Built on Sprint’s 4G wireless network, Ting looks to take a lot of the frustration, extra fees and contract agreements out of mobile service plans. The plans are broken up into a classic subset of services– talk minutes, text messages, and data –and the base plan prices start at $3, so frugal user can get a full suite of wireless service for as little as $9/month (see chart). That breaks down to 100 talk minutes, 100 text messages, and 100 Mb of data. Ting presents a more reasonable example plan at a total of $50 with 500 talk minutes ($9), 4000 text messages ($11), 1Gb of data ($24), and a $6 per device charge.

The plan subsets max-out at 3000 talk minutes ($52), 6000 text messages ($14), and 3Gb of data ($60), but another user-friendly part of Ting’s service is that any overages will simply bump users up to the next tier until the top is reached. There are also a host of freebies included with all plans including basics like voicemail, media messaging, 3-way calling, and caller ID, but unlike almost every other service provider in the States, tethering and personal hotspot support are also included for all.

One unavoidable downside to non-contract service is that all phones will have to be purchased outright with no subsidies. Six smartphones are initially available including the Sanyo Zio ($105), LG Optimus S ($155), Samsung Transform ($245), Samsung Conquer 4G ($295), HTC Detail ($395), and Motorola Photon 4G ($545). Two feature phone will also be available, the Samsung Reclaim ($45) and M360 ($65).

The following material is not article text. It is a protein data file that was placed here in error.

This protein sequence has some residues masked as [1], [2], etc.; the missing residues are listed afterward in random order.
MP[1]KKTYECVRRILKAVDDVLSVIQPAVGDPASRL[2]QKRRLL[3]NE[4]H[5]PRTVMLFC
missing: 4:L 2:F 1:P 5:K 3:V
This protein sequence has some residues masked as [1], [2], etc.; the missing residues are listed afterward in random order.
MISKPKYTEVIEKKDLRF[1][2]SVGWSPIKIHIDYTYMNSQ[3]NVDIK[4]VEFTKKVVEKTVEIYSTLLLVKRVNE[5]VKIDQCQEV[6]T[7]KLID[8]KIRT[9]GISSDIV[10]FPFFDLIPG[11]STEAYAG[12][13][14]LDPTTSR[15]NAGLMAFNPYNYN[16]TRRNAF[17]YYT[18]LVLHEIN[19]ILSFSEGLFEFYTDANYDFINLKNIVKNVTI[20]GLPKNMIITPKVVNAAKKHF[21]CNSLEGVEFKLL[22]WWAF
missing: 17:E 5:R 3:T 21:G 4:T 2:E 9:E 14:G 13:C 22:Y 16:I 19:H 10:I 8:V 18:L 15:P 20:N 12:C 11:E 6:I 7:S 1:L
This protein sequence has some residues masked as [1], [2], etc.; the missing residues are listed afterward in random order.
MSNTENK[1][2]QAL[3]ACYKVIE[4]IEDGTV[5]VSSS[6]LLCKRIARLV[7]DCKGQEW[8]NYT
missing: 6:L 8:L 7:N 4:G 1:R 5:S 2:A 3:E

Source: Ting | Via: Engadget

HTC falling back to ‘hero’ device strategy, putting tablets on the back burner

In an interview with Mobile Magazine, HTC UK Chief Phil Roberson talked about the Taiwanese company’s strategy for the next year. Rather than pepper the marketplace with multiple SKUs serving overlapping demographics, HTC will slim down its product offerings in favor of larger performance leaps and tightly focused marketing.

In addition, Roberson said that his company will attempt to spread out their devices more evenly throughout the year instead of focusing squarely on the fourth quarter. These parallel strategies will likely stretch HTC’s limited marketing dollars (at least compared to behemoths like Apple and Samsung) much more effectively than sporadic bursts of attention. Roberson also noted that HTC will be reducing their focus on the tablet market, which may be a wise decision with Samsung redoubling efforts and PC hardware makers like Asus and Acer bringing heavy-hitters to the fold.

Source: Mobile Magazine

AT&T reconfigures data plan pricing scheme

Due to an ever-increasing demand for data on smartphones, AT&T is introducing a new set of data plan capacities and prices. In essence, both have been slightly bumped from the previous status quo, which was $15 for 200mb, $25 for 2gb, and $45 for 4GB + tethering. For a somewhat small increase of $5 per tier, AT&T will be increasing caps to 300MB, 3GB, and 5GB. Of course, current customers will retain their current rates of subscription (even the ancient unlimited plans) unless they voluntarily choose to switch over to these new rates. Also, tablet owners will have access to the latter tiers at the same prices in addition to the special tablet-only 250MB plan at $15.

Source: AT&T